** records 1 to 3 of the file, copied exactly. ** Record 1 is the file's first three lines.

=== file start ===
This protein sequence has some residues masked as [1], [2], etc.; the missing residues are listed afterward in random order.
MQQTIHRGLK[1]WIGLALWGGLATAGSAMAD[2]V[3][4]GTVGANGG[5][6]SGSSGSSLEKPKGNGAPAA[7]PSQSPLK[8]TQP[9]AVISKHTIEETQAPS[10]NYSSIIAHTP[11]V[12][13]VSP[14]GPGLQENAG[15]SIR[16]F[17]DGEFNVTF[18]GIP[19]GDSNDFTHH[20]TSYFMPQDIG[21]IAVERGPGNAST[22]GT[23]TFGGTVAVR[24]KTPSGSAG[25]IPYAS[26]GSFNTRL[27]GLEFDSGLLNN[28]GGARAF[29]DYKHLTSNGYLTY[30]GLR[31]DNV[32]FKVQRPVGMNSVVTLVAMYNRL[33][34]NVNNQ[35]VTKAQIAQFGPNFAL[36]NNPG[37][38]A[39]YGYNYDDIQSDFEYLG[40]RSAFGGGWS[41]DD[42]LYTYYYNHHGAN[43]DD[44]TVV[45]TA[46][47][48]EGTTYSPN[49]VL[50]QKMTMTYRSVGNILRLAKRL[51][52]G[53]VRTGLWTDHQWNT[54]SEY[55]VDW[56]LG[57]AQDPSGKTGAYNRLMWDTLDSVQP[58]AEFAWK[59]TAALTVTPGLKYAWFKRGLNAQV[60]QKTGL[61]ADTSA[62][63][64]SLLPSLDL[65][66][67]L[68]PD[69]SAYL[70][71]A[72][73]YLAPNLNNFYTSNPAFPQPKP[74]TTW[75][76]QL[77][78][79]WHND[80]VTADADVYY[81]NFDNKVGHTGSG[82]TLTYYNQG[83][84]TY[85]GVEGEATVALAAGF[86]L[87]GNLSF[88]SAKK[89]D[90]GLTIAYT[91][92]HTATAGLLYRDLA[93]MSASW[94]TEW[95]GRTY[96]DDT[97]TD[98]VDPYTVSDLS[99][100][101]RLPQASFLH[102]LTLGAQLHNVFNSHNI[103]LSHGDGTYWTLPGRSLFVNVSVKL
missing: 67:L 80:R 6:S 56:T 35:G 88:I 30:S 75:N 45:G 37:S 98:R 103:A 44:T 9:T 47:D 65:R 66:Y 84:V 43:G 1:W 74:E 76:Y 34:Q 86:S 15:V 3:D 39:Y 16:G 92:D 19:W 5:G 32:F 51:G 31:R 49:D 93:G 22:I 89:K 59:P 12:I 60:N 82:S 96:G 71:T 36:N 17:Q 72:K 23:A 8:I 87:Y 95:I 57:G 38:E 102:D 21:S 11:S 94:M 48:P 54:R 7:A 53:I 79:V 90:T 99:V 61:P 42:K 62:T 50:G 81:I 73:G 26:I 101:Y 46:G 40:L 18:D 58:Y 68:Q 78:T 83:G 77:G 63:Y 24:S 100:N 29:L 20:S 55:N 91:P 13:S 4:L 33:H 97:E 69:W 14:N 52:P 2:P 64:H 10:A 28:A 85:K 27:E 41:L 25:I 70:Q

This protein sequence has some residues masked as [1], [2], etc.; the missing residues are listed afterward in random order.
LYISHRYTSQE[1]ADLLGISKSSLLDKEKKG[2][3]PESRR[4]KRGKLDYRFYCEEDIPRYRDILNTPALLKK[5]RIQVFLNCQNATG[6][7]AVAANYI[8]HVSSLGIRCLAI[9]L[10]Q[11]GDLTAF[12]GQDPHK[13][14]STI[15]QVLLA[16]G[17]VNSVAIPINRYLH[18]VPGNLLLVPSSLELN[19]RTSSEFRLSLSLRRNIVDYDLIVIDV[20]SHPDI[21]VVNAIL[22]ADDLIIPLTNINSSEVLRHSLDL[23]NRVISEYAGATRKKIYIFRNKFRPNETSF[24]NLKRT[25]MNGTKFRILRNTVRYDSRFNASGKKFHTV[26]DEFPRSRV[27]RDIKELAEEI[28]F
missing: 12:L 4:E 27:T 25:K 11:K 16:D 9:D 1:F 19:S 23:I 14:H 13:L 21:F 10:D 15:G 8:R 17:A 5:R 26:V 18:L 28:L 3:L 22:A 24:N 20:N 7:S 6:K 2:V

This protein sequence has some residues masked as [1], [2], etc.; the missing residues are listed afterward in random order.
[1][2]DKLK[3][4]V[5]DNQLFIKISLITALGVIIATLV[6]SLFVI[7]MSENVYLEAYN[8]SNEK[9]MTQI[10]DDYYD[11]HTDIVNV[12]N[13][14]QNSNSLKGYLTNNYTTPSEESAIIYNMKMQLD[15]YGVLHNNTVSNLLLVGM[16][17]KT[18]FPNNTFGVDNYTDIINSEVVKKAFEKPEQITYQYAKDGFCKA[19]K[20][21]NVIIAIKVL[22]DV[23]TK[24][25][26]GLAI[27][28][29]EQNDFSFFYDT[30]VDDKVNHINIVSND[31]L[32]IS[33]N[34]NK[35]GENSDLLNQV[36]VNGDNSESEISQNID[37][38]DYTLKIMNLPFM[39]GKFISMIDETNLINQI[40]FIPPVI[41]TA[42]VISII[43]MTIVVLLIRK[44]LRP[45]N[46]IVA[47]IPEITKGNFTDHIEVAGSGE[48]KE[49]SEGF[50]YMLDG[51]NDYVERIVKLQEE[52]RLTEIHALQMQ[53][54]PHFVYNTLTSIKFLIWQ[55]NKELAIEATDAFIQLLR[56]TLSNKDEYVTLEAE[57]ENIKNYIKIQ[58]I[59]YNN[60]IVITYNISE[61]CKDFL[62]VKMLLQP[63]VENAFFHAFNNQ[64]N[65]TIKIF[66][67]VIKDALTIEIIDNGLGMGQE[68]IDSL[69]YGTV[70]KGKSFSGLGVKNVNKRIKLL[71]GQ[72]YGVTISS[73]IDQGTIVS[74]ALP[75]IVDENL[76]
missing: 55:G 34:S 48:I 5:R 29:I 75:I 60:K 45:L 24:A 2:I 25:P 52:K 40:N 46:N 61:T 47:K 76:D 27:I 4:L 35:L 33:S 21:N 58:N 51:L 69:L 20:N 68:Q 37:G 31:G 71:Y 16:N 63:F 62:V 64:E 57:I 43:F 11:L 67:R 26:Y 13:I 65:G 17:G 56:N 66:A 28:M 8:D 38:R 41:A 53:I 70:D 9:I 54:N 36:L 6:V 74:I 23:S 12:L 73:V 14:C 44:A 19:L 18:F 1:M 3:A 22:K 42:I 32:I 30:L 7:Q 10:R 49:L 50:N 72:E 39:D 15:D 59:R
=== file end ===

This protein sequence has some residues masked as [1], [2], etc.; the missing residues are listed afterward in random order.
MQQTIHRGLK[1]WIGLALWGGLATAGSAMAD[2]V[3][4]GTVGANGG[5][6]SGSSGSSLEKPKGNGAPAA[7]PSQSPLK[8]TQP[9]AVISKHTIEETQAPS[10]NYSSIIAHTP[11]V[12][13]VSP[14]GPGLQENAG[15]SIR[16]F[17]DGEFNVTF[18]GIP[19]GDSNDFTHH[20]TSYFMPQDIG[21]IAVERGPGNAST[22]GT[23]TFGGTVAVR[24]KTPSGSAG[25]IPYAS[26]GSFNTRL[27]GLEFDSGLLNN[28]GGARAF[29]DYKHLTSNGYLTY[30]GLR[31]DNV[32]FKVQRPVGMNSVVTLVAMYNRL[33][34]NVNNQ[35]VTKAQIAQFGPNFAL[36]NNPG[37][38]A[39]YGYNYDDIQSDFEYLG[40]RSAFGGGWS[41]DD[42]LYTYYYNHHGAN[43]DD[44]TVV[45]TA[46][47][48]EGTTYSPN[49]VL[50]QKMTMTYRSVGNILRLAKRL[51][52]G[53]VRTGLWTDHQWNT[54]SEY[55]VDW[56]LG[57]AQDPSGKTGAYNRLMWDTLDSVQP[58]AEFAWK[59]TAALTVTPGLKYAWFKRGLNAQV[60]QKTGL[61]ADTSA[62][63][64]SLLPSLDL[65][66][67]L[68]PD[69]SAYL[70][71]A[72][73]YLAPNLNNFYTSNPAFPQPKP[74]TTW[75][76]QL[77][78][79]WHND[80]VTADADVYY[81]NFDNKVGHTGSG[82]TLTYYNQG[83][84]TY[85]GVEGEATVALAAGF[86]L[87]GNLSF[88]SAKK[89]D[90]GLTIAYT[91][92]HTATAGLLYRDLA[93]MSASW[94]TEW[95]GRTY[96]DDT[97]TD[98]VDPYTVSDLS[99][100][101]RLPQASFLH[102]LTLGAQLHNVFNSHNI[103]LSHGDGTYWTLPGRSLFVNVSVKL
missing: 67:L 80:R 6:S 56:T 35:G 88:I 30:S 75:N 45:G 37:S 98:R 103:A 44:T 9:T 47:D 65:R 66:Y 84:V 43:G 1:W 74:E 76:Y 34:Q 86:S 15:V 3:D 39:Y 16:G 92:D 19:W 5:G 32:F 51:G 31:R 49:D 93:G 22:I 89:K 59:P 12:I 60:N 82:S 96:G 71:T 36:N 17:Q 72:K 23:A 8:I 87:Y 95:I 57:G 38:E 102:D 21:S 11:S 94:M 48:P 54:R 7:A 53:I 79:V 90:T 99:V 61:P 42:K 62:T 50:G 81:I 73:G 26:I 101:Y 46:G 40:L 18:D 58:Y 68:Q 78:T 83:G 77:G 63:Y 24:S 100:N 29:L 20:S 55:N 91:P 13:S 4:L 33:H 97:E 69:W 14:N 52:P 2:P 64:H 10:A 28:A 85:K 27:E 41:L 25:I 70:Q

This protein sequence has some residues masked as [1], [2], etc.; the missing residues are listed afterward in random order.
LYISHRYTSQE[1]ADLLGISKSSLLDKEKKG[2][3]PESRR[4]KRGKLDYRFYCEEDIPRYRDILNTPALLKK[5]RIQVFLNCQNATG[6][7]AVAANYI[8]HVSSLGIRCLAI[9]L[10]Q[11]GDLTAF[12]GQDPHK[13][14]STI[15]QVLLA[16]G[17]VNSVAIPINRYLH[18]VPGNLLLVPSSLELN[19]RTSSEFRLSLSLRRNIVDYDLIVIDV[20]SHPDI[21]VVNAIL[22]ADDLIIPLTNINSSEVLRHSLDL[23]NRVISEYAGATRKKIYIFRNKFRPNETSF[24]NLKRT[25]MNGTKFRILRNTVRYDSRFNASGKKFHTV[26]DEFPRSRV[27]RDIKELAEEI[28]F
missing: 12:L 4:E 27:T 25:K 11:K 16:D 9:D 1:F 19:S 23:I 14:H 13:L 21:F 10:D 15:G 8:R 17:A 5:R 26:V 18:L 28:L 3:L 22:A 24:N 20:N 7:S 6:K 2:V

This protein sequence has some residues masked as [1], [2], etc.; the missing residues are listed afterward in random order.
[1][2]DKLK[3][4]V[5]DNQLFIKISLITALGVIIATLV[6]SLFVI[7]MSENVYLEAYN[8]SNEK[9]MTQI[10]DDYYD[11]HTDIVNV[12]N[13][14]QNSNSLKGYLTNNYTTPSEESAIIYNMKMQLD[15]YGVLHNNTVSNLLLVGM[16][17]KT[18]FPNNTFGVDNYTDIINSEVVKKAFEKPEQITYQYAKDGFCKA[19]K[20][21]NVIIAIKVL[22]DV[23]TK[24][25][26]GLAI[27][28][29]EQNDFSFFYDT[30]VDDKVNHINIVSND[31]L[32]IS[33]N[34]NK[35]GENSDLLNQV[36]VNGDNSESEISQNID[37][38]DYTLKIMNLPFM[39]GKFISMIDETNLINQI[40]FIPPVI[41]TA[42]VISII[43]MTIVVLLIRK[44]LRP[45]N[46]IVA[47]IPEITKGNFTDHIEVAGSGE[48]KE[49]SEGF[50]YMLDG[51]NDYVERIVKLQEE[52]RLTEIHALQMQ[53][54]PHFVYNTLTSIKFLIWQ[55]NKELAIEATDAFIQLLR[56]TLSNKDEYVTLEAE[57]ENIKNYIKIQ[58]I[59]YNN[60]IVITYNISE[61]CKDFL[62]VKMLLQP[63]VENAFFHAFNNQ[64]N[65]TIKIF[66][67]VIKDALTIEIIDNGLGMGQE[68]IDSL[69]YGTV[70]KGKSFSGLGVKNVNKRIKLL[71]GQ[72]YGVTISS[73]IDQGTIVS[74]ALP[75]IVDENL[76]
missing: 55:G 34:S 48:I 5:R 29:I 75:I 60:K 45:L 24:A 2:I 25:P 52:K 40:N 46:N 61:T 47:K 76:D 27:I 4:L 35:L 33:S 21:N 58:N 51:L 69:L 20:N 68:Q 37:G 31:G 71:Y 16:N 63:F 62:V 64:E 57:I 43:F 11:L 67:R 26:Y 13:I 65:G 17:G 56:N 66:A 28:M 8:D 38:R 41:A 53:I 70:D 9:I 54:N 36:L 6:V 74:I 23:S 12:L 73:V 14:C 44:A 19:L 18:F 1:M 3:A 22:K 42:I 32:I 30:L 7:Q 10:R 49:L 50:N 72:E 39:D 15:D 59:R